Ostomy Glossary: Colostomy, Ileostomy, Urostomy Information (F)

History Ostomy Bags

Ostomy Glossary

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Faceplate

Also known as wafer, skin barrier or simply barrier, the faceplate is attached around the stoma over the peristomal skin. It is a ring made of either plastic or rubber that comes in different thicknesses and varied outer and inner diameters. The Faceplate is called that as it “faces” the ostomy bag and protects the peristomal skin from stoma leaks.

Familial Polyposis

Also known a Familial Colon cancer and Familial Polyposis Syndrome, it is a genetic disease that develops carcinogen polyps on the large intestine and the rectum. The polyps at the onset are benign, but turn malignant after a few years. People may acquire colon and rectum cancer (cancerous polyps) from Familial Polyposis anytime between 30 and 50 years of age. At that stage a proctocolectomy is the only remedy. The surgical options available could be a Brooke Ileostomy, a Koch Pouch, or an Ileal Pouch-Anal Anastomosis (IPAA). The Brooke Ileostomy would leave a permanent stoma and would require use an ostomy bag. The others would create an internal pouch and would not demand use of ostomy appliances, except for a stoma cap and a catheter in the case of the Koch Pouch.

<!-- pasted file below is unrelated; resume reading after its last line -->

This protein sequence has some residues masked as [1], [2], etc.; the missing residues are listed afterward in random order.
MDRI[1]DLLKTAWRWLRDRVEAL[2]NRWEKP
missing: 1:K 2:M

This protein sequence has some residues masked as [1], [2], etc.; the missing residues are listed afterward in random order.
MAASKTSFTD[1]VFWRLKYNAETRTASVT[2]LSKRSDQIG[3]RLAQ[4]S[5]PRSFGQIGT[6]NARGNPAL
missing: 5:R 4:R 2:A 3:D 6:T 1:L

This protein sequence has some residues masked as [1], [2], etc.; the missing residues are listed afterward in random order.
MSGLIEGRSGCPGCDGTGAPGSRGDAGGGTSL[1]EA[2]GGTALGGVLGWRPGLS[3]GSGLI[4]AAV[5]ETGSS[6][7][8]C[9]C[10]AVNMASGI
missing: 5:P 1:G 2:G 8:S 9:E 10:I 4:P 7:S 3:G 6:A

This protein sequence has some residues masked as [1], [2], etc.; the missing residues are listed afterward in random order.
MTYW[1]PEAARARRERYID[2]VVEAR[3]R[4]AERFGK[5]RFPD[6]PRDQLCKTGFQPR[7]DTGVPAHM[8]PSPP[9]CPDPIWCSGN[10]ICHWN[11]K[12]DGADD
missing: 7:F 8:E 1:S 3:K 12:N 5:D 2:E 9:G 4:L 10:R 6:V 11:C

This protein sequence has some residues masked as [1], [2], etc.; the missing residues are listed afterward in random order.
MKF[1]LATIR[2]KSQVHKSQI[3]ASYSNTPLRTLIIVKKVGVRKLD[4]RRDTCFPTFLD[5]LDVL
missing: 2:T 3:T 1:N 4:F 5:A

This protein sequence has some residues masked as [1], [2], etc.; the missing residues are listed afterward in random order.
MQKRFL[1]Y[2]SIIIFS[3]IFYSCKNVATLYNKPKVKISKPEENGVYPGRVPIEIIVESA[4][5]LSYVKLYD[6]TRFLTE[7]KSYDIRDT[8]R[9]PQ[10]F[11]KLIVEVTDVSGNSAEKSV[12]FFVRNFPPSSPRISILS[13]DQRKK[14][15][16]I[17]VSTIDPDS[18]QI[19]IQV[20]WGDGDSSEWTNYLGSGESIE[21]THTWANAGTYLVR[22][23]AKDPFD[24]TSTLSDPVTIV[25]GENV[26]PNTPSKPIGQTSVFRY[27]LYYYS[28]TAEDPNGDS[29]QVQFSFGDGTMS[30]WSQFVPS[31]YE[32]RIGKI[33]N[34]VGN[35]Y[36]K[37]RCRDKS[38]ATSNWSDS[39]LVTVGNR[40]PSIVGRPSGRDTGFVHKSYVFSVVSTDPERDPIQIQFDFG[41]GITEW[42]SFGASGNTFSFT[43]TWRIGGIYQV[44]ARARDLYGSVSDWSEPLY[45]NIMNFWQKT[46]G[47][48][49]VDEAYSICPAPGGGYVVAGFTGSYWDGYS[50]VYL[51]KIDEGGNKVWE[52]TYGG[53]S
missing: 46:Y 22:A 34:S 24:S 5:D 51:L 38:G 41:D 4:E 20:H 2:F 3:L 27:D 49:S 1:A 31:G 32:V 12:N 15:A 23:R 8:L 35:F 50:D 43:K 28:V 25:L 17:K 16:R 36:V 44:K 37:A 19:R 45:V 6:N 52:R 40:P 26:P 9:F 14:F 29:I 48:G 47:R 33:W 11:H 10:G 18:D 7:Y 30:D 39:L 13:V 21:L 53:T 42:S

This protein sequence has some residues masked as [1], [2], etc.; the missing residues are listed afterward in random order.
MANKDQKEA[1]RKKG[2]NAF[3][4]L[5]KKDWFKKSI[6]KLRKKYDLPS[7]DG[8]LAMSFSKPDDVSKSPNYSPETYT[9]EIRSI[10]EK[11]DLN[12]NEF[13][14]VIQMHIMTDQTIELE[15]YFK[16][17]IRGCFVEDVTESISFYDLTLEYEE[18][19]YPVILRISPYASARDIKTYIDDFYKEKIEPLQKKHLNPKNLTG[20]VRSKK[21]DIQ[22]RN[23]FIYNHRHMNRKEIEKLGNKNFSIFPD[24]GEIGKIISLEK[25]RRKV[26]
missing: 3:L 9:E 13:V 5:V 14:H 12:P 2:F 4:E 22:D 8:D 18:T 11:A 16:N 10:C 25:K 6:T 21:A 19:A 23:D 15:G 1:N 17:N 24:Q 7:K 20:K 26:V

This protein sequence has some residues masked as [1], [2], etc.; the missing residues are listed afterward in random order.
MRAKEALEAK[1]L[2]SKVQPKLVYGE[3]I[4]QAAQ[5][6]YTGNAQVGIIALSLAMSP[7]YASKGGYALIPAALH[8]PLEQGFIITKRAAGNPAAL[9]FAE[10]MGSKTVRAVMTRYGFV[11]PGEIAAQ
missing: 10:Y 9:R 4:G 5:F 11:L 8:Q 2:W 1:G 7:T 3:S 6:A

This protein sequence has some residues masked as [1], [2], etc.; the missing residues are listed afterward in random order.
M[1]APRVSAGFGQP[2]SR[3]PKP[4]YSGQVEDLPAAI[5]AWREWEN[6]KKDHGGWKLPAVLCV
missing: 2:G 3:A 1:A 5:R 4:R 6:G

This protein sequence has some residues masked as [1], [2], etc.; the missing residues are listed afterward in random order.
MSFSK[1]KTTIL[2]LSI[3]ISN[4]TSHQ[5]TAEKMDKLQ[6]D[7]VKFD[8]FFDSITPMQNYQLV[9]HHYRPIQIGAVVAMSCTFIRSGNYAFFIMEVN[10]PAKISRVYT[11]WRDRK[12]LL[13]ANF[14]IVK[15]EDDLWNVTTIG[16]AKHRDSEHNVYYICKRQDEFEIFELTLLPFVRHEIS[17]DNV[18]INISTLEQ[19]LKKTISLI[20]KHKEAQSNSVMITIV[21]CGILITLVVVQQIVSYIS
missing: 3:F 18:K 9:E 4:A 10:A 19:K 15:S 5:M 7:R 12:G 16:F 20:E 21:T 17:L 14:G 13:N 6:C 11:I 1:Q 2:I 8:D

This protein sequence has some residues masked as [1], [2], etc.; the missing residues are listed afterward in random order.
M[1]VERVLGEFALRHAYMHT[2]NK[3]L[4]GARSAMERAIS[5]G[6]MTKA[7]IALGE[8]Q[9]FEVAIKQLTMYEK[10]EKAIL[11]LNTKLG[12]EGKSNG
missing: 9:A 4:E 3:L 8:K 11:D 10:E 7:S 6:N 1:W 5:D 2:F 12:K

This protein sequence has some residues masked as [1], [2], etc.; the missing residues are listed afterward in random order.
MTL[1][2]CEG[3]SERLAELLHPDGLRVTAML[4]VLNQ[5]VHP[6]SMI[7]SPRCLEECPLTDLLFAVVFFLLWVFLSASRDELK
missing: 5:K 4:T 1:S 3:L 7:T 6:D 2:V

Flange

Also called a wafer. It’s a ring that is key part of two-piece ostomy bag system. It is used together with the skin barrier that goes on the peristomal skin. The ostomy bag affixes to the barrier.

Flush Stoma

A stoma that is leveled with the peristomal skin. It does not protrude through ostomy. A flush stoma may require the use of convex ostomy bag appliances.

Fistula

A faulty connection in an organ.

Fistula-in-Ano

Please see: Anal Fistula

Folliculitis

Inflammation of a follicle or follicles normally resulting from a Staphylococcus Aureus infection.

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